Public Service Announcement: Our different ways of writing dates as numbers can lead to online confusion. That's why in 1988 ISO set a global standard numeric date format. This is the correct way to write numeric dates: 2013–02–27.

ISO 8601

Due to the magic of images, text that would take up 232 bytes in a regular file now takes up nine times that amount. For this reason, you should never store text–only data in an image, instead styling it externally. Even if you’re the worst stylesheet coder in the world, you will still save on more space and have more compatibilty (you know, for calculators with Web browsers) than with images.

This advice is most handy when it comes to video games and websites, where size is at a premium and directly affects the performance on the user’s end. Developers would like to be lazy and not learn how to do it the proper way; I made the Degenerates header use text instead of an image specifically to shun them.

Sometimes your typography is so complicated that you need an image instead of text, or not using an image breaks your workflow, such as with the preview for today’s image. In which case, do the right thing. “What?” you ask, like a dirty scrub. “The proper thing to do changes based on circumstance?”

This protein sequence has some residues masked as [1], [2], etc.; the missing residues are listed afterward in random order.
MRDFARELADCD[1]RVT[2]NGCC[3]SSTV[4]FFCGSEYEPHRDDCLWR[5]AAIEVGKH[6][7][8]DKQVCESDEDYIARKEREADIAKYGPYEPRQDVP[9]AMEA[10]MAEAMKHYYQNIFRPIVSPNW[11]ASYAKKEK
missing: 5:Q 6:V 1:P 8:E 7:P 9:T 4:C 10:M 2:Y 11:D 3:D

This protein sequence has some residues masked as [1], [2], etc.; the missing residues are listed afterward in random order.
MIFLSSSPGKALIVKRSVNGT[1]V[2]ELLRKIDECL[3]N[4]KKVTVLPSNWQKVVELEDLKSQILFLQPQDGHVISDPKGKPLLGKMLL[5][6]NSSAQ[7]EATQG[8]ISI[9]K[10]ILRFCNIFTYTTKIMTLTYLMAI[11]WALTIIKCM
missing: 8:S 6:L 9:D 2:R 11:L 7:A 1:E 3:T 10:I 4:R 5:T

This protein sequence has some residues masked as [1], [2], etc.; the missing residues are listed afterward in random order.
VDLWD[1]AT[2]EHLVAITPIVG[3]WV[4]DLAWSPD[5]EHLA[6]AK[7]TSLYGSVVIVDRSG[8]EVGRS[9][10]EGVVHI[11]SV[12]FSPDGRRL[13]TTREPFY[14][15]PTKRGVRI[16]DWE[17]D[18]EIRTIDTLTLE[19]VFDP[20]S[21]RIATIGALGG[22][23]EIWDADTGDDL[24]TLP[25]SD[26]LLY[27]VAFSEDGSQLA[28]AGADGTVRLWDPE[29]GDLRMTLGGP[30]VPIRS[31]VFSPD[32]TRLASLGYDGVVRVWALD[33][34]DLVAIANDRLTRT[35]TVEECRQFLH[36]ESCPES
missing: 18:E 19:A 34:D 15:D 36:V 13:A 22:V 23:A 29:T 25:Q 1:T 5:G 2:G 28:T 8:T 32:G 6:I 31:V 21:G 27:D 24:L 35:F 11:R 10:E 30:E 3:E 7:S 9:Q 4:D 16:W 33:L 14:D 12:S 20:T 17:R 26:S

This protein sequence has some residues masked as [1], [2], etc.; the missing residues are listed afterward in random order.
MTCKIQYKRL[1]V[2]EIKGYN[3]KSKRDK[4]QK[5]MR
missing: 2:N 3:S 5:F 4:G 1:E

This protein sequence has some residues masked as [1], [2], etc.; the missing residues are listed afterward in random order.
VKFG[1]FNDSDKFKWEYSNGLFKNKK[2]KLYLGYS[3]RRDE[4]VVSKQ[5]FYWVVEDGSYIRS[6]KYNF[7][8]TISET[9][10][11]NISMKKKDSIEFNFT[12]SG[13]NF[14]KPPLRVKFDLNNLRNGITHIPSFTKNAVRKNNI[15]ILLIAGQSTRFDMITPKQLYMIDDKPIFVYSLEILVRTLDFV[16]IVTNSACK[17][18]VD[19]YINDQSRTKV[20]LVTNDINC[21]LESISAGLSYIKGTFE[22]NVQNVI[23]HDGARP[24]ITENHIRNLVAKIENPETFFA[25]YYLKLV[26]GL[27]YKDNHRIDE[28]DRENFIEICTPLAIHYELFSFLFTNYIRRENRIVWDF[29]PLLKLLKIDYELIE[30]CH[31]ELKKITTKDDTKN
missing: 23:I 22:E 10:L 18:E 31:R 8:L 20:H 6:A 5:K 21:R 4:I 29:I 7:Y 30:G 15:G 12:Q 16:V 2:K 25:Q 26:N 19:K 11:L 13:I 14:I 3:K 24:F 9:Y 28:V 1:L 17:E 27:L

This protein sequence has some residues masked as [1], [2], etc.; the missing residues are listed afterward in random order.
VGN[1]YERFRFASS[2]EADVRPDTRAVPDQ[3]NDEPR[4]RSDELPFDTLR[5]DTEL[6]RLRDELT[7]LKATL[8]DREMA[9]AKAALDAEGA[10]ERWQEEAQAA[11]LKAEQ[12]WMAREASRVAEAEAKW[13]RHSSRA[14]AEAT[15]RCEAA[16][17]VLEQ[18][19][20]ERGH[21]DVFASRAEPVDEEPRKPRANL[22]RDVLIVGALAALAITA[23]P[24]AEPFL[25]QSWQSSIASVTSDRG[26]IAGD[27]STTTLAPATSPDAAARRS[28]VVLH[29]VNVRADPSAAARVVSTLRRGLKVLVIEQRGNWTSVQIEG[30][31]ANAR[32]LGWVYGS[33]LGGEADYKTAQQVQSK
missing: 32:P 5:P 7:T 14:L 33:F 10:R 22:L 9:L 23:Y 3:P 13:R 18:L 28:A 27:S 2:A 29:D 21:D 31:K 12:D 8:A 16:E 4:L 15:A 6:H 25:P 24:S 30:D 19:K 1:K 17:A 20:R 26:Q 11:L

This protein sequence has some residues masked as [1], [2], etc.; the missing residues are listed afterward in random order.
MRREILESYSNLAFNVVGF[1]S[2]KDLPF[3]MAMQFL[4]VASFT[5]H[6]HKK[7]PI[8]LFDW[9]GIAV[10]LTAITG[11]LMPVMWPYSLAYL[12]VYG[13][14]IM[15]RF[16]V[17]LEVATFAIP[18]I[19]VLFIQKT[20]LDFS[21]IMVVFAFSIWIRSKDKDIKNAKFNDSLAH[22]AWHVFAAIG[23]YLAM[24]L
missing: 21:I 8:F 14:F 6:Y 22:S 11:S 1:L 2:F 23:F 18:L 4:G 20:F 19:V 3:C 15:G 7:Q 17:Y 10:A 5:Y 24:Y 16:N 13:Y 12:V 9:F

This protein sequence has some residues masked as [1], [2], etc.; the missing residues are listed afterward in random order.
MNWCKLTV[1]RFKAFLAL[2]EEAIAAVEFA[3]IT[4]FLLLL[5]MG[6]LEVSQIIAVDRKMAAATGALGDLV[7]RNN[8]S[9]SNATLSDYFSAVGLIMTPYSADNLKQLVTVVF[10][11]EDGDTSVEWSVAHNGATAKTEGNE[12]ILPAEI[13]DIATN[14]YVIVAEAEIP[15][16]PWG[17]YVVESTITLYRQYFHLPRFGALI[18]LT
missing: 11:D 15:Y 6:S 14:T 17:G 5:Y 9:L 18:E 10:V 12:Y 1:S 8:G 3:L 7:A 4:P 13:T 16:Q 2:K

This is the point where I would say, “I’ll just leave this here”, if I was a lazy git. But to be fair, it’s a self–explanatory comic. Anybody who uses a six–digit format other than the international standard is open to passive ridicule. Ceremonial dates like “February 19th” is still okay. But if you must be formal, use ISO.

Today’s comic brought to you by Randall Munroe, if you weren’t aware of the world’s most popular webcomic that isn’t shit. It’s co–sponsored by me wanting to get some rest instead of spending another two hours looking at pixels. And also by the increasing desire to write less and make more.

Fun fact: this image is actually ineligble for copyright due to lacking originality. Hooray for weakening standards of copyright! Death to the copyright regime!

Date: 2017–02–19. Size: 2,069 bytes. Colours: 1.

Upscaled Dimensions: 664×144. Original Dimensions: 332×122.